Hoshinjutsu Budo Ryu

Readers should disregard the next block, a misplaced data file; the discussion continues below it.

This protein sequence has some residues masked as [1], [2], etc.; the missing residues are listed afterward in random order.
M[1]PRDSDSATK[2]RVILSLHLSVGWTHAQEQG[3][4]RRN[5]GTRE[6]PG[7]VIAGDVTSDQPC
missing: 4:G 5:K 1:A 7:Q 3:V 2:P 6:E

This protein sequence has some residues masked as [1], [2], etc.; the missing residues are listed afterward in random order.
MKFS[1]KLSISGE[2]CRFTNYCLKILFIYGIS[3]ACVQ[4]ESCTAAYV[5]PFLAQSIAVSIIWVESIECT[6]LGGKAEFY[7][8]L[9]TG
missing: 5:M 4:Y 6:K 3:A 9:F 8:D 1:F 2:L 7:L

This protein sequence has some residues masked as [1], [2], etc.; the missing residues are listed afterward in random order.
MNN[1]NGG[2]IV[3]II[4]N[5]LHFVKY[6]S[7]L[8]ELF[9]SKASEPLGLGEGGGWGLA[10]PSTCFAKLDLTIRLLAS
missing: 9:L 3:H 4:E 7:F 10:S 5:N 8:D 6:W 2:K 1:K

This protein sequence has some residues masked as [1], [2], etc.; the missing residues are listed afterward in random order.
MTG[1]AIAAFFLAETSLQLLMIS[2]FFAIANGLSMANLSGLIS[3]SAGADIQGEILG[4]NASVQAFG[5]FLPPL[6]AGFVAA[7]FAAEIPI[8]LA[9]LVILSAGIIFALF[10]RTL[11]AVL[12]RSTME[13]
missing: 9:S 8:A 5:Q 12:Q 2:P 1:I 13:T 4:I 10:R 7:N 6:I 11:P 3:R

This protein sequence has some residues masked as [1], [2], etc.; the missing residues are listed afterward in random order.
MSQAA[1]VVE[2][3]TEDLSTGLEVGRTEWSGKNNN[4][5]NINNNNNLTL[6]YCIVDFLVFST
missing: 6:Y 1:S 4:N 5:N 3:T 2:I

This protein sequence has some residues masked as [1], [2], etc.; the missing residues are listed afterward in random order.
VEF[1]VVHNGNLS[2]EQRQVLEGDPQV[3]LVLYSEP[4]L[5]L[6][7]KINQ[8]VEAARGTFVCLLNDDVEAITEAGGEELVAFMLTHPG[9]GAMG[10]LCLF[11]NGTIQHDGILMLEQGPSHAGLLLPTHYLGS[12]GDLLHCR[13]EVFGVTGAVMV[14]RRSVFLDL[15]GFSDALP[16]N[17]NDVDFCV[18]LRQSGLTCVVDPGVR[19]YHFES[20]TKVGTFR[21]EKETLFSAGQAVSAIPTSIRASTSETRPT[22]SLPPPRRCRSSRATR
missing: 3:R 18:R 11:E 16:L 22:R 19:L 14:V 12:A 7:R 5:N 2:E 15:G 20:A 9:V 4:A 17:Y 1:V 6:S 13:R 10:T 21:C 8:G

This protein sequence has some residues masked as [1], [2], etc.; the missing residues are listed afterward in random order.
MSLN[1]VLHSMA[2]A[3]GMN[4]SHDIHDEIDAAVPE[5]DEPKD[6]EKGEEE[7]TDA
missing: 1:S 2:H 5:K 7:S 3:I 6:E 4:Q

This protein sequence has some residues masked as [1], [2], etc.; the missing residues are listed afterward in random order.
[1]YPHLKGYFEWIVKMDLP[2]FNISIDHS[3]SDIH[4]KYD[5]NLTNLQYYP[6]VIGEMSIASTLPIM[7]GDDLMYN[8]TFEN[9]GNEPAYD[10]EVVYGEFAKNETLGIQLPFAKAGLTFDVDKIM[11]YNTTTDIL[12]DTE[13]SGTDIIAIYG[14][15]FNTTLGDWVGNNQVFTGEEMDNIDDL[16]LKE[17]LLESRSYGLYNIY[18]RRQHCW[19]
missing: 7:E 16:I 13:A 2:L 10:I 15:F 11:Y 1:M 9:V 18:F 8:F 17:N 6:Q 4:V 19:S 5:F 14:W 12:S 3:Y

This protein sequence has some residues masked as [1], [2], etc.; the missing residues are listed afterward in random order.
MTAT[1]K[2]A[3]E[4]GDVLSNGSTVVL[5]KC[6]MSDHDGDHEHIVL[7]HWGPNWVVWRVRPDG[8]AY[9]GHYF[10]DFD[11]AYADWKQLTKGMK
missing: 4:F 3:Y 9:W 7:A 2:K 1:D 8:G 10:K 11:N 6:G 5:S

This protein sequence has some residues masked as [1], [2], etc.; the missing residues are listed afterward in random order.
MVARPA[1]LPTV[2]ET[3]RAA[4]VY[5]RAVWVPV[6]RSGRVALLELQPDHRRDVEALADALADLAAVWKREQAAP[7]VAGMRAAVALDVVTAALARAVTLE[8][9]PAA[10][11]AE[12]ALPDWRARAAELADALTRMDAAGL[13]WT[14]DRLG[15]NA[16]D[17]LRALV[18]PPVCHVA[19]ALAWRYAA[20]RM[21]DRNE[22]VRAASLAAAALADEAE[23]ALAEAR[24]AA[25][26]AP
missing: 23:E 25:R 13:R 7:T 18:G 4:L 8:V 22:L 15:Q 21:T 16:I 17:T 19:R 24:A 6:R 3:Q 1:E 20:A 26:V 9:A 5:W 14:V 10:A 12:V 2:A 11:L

Upaya Point of View